Steve Bulpett of the Boston Herald: "When the player representatives from around the NBA gather today, it will be high drama. The meeting won’t be televised, and more’s the pity. 'The Decision: Players’ Edition' promises to be louder and far better theater than LeBron’s duet with Jim Gray. Will the union leaders agree to take a deal in which they’ve done all the giving? Or will they take their talents to court and try to frighten the owners with a decertification death ray that only may injure the 2011-12 season and, to perhaps a greater degree, themselves? Having had the league’s latest “final” offer foisted on them late Thursday night, the players spent Friday and much of the weekend bathing in breathless rumors — many of them wild, false and wildly false. The NBA proposal does not mandate that teams can send players to the D-League at any time in their first five years for a fraction of their salary. It doesn’t include death panels, either. The reaction we’ve gotten here from players and agents has ranged from outrage to resignation."
Ronald Tillery of The Commercial-Appeal: "If NBA commissioner David Stern presented a significantly better deal than the players previously dismissed, the league's proposed 72-game season starting Dec. 15 likely will happen. If the new offer is close to what the players reviewed and rejected last Tuesday, then everybody in the NBA family might be home for Christmas, New Year's and Valentine's Day -- meaning no season at all. 'Players want to play but not in an extensively bad system, something that will hurt us in the long run,' Mike Conley said. 'I didn't know how bad the (last offer) looked until I got up close to it. Most people saw a 50-50 split and guys said, 'Let's take that.' And then once I saw everything in the deal it was like, wow, I can't see us taking this deal. That's what I told the guys. From my perspective, I couldn't see how we could accept it at that point and time. So guys were like 'OK, thanks for the info.' It just made you realize how much work needs to be done.' Player representatives are expected to vote on whether to present the league's proposal to its full membership. They unanimously decided against voting on the league's 'final' offer last Tuesday."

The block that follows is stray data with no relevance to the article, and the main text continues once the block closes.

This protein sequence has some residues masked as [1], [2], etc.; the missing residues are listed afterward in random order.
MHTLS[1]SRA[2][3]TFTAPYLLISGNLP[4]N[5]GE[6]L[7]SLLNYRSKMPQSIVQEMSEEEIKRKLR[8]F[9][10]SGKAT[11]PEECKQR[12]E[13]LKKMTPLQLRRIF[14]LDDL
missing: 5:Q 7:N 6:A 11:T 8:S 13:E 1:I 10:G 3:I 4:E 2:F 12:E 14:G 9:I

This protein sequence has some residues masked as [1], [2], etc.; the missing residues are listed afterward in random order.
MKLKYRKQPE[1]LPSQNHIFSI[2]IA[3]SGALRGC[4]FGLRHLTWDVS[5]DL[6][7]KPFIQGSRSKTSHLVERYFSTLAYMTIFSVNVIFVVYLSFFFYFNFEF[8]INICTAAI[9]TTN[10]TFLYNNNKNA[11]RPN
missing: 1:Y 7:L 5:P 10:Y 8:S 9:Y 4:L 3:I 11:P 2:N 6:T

Ailene Voisin of The Sacramento Bee: "Well, it's about time. Vlade Divac – the former Kings center, international basketball icon and global goodwill ambassador – is among the nominees for the Naismith Memorial Basketball Hall of Fame's class of 2012. ... Divac, one of the five Eastern bloc stars to shatter political and cultural barriers and enter the NBA in 1989, was widely regarded as the second-best center in international basketball (behind Arvydas Sabonis), anchored and choreographed Yugoslavia's superb national teams in the late 1980s, significantly contributed to the Kings' transformation after he signed as a free agent in 1999 and throughout his career was recognized for his charitable and humanitarian efforts around the world. That's my kind of candidate."
Zach McCann of the Orlando Sentinel: "When Dwight Howard thinks of the 1990s Orlando Magic, he doesn’t think of Shaquille O’Neal, the dominant big man who Howard is so often compared to. No, Howard says he associates those Magic teams with Penny Hardaway, who made four all-star teams with the Magic and Howard thinks so highly of Hardaway, in fact, that he thinks the organization should put Hardaway’s No. 1 jersey in the Amway Center rafters as its first retired number. 'I think when the season starts – whenever that may be – he should have his jersey put up for what he did not just the team, but for the city,' Howard said. 'We all know how great Penny has been for the game of basketball.' Judging by the reaction of the crowd at Howard’s all-star game Sunday night, he might get some support for the cause. The crowd went wild when Howard introduced Hardaway to the crowd — it was, by far, the loudest ovation any player received."